American investor and financial commentator Rogers addresses a luncheon at the Asian Financial Forum in Hong Kong
American investor and financial commentator Rogers addresses a luncheon at the Asian Financial Forum in Hong Kong Reuters

Jim Rogers is an investor and financial commentator. He maintains residences in Singapore and Miami. Rogers first gained fame as the co-founder of the Quantum Fund. More recently, he is known for his bullishness on China and commodities and for his record-breaking trips around the world.

IBT: Jim, I know you're bullish on China. What economic benefits are there of moving there? Why shouldn't an American just have investment exposure to China?

Jim Rogers: In 1807, if you had moved to the U.K., you and your heirs would have been much, much better off for the next 100 years. If in 1907 you had moved to the U.S., you and your heirs would have been much better off for the next 100 years.

In my view, moving to Asia in 2007 means my heirs are going to be much better off in the next 100 years.

In 1907, if you had stayed in Poland or China, you would not have had a great future, nor your families. Had you moved to America, [your descendants] would have had a much better future. Who knew what they would do, if they would become doctors or what, in the next 100 years. But whatever happens to them, they were better off. They spoke English, which became the world's language.

My view is that the 21st century is going to be the century of Asia, of China. If I'm right about the future, you are going to have a better life [if you move there], better opportunities, and better everything going where the action is, where the assets are.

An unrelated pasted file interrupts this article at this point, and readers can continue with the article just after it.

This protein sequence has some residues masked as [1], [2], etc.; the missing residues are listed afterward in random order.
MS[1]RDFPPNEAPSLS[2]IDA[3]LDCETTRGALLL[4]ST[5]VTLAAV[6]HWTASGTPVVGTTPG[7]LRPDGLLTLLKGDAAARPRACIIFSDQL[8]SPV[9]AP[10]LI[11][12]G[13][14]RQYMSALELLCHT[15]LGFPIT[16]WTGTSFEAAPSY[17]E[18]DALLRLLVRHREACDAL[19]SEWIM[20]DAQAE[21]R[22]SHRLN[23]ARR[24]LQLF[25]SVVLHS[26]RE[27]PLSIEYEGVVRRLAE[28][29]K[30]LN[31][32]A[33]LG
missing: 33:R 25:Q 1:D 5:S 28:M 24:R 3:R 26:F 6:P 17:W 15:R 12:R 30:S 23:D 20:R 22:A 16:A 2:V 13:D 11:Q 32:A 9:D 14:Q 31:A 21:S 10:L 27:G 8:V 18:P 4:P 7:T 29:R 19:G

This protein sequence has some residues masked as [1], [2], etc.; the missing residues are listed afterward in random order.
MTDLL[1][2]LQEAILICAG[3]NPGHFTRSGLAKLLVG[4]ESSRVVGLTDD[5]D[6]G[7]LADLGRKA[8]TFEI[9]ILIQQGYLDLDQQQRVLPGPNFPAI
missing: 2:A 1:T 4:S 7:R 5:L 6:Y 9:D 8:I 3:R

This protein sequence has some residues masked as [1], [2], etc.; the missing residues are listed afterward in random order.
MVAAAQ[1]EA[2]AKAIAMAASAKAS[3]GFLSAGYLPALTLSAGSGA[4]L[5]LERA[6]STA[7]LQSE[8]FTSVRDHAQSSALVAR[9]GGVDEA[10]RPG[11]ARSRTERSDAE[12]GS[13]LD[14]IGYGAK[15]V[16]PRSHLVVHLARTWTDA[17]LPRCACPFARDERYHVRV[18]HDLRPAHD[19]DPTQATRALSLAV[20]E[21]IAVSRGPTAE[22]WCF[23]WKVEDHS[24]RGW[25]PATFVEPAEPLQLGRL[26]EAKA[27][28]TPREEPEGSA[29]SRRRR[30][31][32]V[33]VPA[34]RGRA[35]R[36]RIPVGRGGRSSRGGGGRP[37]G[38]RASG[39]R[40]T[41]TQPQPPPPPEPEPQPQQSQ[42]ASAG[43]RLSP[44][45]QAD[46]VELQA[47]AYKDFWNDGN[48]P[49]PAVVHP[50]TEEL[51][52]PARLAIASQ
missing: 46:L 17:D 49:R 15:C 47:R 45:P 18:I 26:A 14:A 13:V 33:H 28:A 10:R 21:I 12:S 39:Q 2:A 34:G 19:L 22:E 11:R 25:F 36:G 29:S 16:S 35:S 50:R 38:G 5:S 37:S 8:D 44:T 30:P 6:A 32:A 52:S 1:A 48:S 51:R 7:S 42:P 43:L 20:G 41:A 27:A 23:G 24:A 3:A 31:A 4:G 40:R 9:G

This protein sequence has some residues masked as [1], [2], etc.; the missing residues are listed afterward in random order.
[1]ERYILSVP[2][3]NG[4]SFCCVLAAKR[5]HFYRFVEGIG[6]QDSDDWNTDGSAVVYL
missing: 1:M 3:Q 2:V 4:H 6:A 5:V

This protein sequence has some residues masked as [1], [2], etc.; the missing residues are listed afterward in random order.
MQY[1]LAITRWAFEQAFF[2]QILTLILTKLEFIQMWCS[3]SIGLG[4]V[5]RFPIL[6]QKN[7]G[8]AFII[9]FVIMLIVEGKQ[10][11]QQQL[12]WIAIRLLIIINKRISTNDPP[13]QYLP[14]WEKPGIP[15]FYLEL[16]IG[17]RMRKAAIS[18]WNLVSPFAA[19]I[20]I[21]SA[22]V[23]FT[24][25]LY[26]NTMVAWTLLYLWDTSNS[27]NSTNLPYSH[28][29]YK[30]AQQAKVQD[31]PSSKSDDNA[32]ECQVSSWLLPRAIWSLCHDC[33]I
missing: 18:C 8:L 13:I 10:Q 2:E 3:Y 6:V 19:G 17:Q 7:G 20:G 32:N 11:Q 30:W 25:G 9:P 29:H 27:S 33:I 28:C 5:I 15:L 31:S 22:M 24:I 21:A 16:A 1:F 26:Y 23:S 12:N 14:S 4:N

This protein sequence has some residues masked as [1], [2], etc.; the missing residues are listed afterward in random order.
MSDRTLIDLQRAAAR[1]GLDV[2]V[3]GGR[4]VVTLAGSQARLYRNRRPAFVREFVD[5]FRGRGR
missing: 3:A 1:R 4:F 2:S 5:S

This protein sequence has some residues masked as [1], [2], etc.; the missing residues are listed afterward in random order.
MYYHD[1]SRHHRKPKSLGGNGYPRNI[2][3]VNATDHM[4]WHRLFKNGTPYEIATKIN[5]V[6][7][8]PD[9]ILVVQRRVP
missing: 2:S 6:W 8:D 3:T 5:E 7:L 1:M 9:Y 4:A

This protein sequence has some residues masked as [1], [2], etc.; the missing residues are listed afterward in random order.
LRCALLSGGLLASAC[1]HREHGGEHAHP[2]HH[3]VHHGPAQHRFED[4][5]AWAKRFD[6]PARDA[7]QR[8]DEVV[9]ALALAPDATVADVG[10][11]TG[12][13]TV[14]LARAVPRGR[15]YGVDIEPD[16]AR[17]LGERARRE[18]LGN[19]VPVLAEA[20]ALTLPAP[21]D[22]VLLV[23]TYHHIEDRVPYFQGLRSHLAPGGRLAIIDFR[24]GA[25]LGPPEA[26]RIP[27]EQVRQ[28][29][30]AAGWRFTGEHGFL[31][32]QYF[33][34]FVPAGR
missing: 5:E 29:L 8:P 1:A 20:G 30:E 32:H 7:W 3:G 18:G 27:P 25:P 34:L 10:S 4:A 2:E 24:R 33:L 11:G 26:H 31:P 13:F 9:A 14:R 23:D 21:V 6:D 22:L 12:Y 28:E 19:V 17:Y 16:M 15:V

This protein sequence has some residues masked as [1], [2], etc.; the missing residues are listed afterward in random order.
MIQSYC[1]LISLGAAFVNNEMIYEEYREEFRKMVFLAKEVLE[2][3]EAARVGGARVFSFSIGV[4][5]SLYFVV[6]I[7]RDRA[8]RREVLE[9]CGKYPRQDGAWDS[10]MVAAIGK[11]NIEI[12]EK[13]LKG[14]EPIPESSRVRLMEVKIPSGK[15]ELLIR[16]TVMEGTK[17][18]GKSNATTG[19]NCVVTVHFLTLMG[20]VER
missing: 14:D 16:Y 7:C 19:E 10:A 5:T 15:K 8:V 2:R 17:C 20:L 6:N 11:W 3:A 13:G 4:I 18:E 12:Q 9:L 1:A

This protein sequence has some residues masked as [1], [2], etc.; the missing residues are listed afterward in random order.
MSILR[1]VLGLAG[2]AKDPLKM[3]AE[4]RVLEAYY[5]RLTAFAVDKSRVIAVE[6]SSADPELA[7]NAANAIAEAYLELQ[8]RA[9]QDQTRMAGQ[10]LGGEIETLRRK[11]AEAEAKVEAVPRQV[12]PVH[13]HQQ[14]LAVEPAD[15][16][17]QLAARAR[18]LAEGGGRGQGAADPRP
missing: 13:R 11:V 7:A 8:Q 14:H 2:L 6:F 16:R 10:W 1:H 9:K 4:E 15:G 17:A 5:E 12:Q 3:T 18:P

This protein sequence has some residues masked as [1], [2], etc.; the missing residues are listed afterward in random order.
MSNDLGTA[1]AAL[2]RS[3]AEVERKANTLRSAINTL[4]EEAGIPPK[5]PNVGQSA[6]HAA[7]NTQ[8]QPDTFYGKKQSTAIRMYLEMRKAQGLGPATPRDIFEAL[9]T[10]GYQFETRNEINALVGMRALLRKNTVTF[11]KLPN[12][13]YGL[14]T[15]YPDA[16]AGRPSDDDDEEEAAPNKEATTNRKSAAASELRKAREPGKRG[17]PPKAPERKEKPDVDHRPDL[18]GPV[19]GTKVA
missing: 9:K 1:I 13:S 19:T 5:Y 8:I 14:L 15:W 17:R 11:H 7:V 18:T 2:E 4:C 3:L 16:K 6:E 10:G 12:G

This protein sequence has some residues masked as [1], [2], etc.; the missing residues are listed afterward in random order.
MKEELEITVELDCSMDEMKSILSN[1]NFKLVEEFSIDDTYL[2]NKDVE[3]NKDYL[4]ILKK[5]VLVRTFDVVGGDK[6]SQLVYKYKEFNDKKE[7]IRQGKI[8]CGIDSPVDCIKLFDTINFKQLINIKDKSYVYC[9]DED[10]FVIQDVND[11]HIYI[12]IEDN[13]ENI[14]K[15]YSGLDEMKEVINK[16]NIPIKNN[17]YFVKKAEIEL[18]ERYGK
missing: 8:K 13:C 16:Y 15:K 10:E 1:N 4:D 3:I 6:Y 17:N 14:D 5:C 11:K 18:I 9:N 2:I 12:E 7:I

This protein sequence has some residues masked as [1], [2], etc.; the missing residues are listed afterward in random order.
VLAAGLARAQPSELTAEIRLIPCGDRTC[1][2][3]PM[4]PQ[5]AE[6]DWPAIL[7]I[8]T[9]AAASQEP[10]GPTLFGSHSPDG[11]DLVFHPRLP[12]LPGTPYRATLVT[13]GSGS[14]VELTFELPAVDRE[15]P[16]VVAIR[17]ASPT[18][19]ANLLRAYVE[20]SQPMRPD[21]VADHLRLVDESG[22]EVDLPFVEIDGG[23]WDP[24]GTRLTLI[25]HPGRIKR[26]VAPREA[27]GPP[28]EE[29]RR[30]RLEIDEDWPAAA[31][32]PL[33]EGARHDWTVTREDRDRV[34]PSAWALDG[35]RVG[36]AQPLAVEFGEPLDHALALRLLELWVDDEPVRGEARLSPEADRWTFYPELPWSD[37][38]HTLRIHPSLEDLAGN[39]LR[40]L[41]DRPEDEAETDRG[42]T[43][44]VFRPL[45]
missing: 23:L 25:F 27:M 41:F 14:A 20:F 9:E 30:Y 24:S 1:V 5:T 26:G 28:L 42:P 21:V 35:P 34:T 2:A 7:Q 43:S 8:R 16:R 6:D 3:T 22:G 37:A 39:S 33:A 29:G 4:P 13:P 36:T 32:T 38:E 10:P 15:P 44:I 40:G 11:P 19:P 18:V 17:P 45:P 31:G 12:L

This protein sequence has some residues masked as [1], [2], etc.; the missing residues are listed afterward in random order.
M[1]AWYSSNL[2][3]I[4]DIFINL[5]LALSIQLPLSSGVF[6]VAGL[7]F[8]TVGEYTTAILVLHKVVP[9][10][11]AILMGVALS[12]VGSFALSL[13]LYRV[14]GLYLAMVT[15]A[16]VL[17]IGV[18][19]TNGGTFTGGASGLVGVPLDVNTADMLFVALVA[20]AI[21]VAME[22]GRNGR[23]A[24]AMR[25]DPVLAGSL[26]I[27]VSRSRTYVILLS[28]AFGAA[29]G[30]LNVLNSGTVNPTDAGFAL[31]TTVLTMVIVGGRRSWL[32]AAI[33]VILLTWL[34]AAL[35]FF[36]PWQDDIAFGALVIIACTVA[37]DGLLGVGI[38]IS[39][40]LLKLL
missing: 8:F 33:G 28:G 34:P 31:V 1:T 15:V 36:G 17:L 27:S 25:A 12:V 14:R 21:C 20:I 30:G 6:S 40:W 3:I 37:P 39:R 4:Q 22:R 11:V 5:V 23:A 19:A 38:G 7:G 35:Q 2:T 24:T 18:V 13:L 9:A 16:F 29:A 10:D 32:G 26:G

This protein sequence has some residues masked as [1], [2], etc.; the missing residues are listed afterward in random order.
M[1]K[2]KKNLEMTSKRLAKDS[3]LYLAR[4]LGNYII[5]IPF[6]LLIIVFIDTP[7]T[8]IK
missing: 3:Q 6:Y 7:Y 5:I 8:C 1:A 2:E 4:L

IBT: Do you have a rough time-line of when China's GDP will surpass the United States' GDP? They just passed Japan, according to one Chinese official.

Jim Rogers: I have no idea. I know we can sit down and do the arithmetic, but that's rarely the way to do anything because projecting past occurences into the future rarely works. I think the World Bank says by 2020. They're just extrapolating the present trend, first of all. Second, the World Bank has never been right about anything, so I'm sure they're not right about this either.

But to answer your question, I have no idea. I know that China is on the rise, and at least relatively, America is on the decline.

IBT: You're more bullish on China than India or any other large, emerging market countries. Why is that?

Jim Rogers: China has a long tradition of entrepreneurship and capitalism [he is referring to the past few thousand years and not the period from 1949 to 1978, when China's economy was essentially Socialist]. They have been extraordinarily successful several times in history. They are perhaps one of the few, if not the only, country in history that has been great four or five times. They had also been disastrous four or five times.

Great Britain was great once. Rome was great once. China has been great several times. They were in decline for 300 years, until about 1978, when Deng Xiaoping said “this is not working, let's try something new” and they started over. I don't know if it's going to work out, but historically, they do have whatever it takes to become a very successful nation. And the overseas Chinese have lots of capital and expertise.

It [China's economic future] may not work. But it's the only large country that I can see on the horizon that can dominate the 21st century.

IBT: What do you think about China's currency policy?

Jim Rogers: No economy can become world class with a blocked currency. That's never happened in history. Throughout history people with blocked currencies have eventually declined. China knows that; I'm not the only person who's read some history.